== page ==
The head of Korea Hydro and Nuclear Power apologized Sunday over the recent internal data leaks at the country’s nuclear reactors and a gas leak at the construction site of an atomic reactor that killed three workers.
The executive also tried to reassure the public, stressing that all of its plants were safe from cyberattacks.
“The cyberattacks have been persistent but I assure you that the nuclear plants are being safely guarded,” said Cho Seok, chief executive of the KHNP, the operator of the nation’s 23 nuclear reactors, at a press conference.
“Some hacking attempts to infiltrate the KHNP’s internal networks have been detected but they will not have any impact on plant operations as we are taking the proper defense measures,” he added.
Cho Seok, chief executive of the Korea Hydro and Nuclear Power, apologizes during a news conference at the company`s Seoul headquarters on Sunday over a recent series of data leaks involving nuclear reactors. (Yonhap)
Cho also said he did not plan to step down, as he was responsible for handling the situation.
Regarding the impact on the plants, the chief said the hacking may have succeeded if the intention was to cause a social uproar, but that in terms of material damage, it achieved nothing more than damaging four of the KHNP’s personal computers.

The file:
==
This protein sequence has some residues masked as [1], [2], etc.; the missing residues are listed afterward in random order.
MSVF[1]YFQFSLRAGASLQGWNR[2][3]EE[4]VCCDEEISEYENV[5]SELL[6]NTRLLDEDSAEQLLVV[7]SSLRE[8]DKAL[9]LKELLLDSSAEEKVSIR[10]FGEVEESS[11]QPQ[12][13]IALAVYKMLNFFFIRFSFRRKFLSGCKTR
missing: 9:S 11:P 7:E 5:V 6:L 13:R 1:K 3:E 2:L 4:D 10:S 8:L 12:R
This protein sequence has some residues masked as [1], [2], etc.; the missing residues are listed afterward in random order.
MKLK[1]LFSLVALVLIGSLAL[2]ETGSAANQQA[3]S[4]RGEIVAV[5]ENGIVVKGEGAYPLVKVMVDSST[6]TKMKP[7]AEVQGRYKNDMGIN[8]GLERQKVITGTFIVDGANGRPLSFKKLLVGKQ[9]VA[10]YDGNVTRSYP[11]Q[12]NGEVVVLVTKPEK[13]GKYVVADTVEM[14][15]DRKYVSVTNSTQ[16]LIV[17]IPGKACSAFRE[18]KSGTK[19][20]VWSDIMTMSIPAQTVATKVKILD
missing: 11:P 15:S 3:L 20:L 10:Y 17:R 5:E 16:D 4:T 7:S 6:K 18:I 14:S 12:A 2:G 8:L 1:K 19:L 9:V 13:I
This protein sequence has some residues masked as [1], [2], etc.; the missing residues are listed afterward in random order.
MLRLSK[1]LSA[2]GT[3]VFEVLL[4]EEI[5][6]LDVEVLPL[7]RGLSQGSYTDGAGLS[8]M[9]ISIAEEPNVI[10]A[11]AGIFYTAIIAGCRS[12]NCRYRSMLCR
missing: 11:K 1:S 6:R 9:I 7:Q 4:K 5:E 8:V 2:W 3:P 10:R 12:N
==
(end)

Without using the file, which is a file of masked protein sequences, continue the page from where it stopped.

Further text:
On five occasions between Dec. 15 and 23, an anonymous antinuclear group posted diagrams and operating manuals of local nuclear reactors on Twitter. The personal information of some 10,000 KHNP employees was also released online.
The group demanded that the government shut down three nuclear power reactors starting Dec. 25. Otherwise, it threatened to commence cyberattacks on the KHNP to paralyze the nation’s atomic energy supply.
South Korean officials have not ruled out the possible involvement of North Korea, but Pyongyang on Sunday denied any role in the hacking, calling the allegation “a groundless scheme.”
Meanwhile, three workers died on Friday after inhaling toxic gas at the construction site of the unit 3 reactor at Gori, the country’s largest nuclear power complex, in Ulsan, southeast of Seoul. Construction of the reactor was about 99 percent complete.
The state-run nuclear operator ruled out any connection between the deaths and the cyberattack threats.
Amid the growing public fears, the government has been on emergency standby since Monday.
On Wednesday, a joint investigation team of government and prosecution officials said a suspect in the hacking attack was found to have used multiple Internet protocol addresses based in China.
Korean investigators asked Chinese authorities to help identify the suspected IP addresses the hackers used in the Chinese city of Shenyang, which is close to North Korea.
By Park Han-na and news reports (firstname.lastname@example.org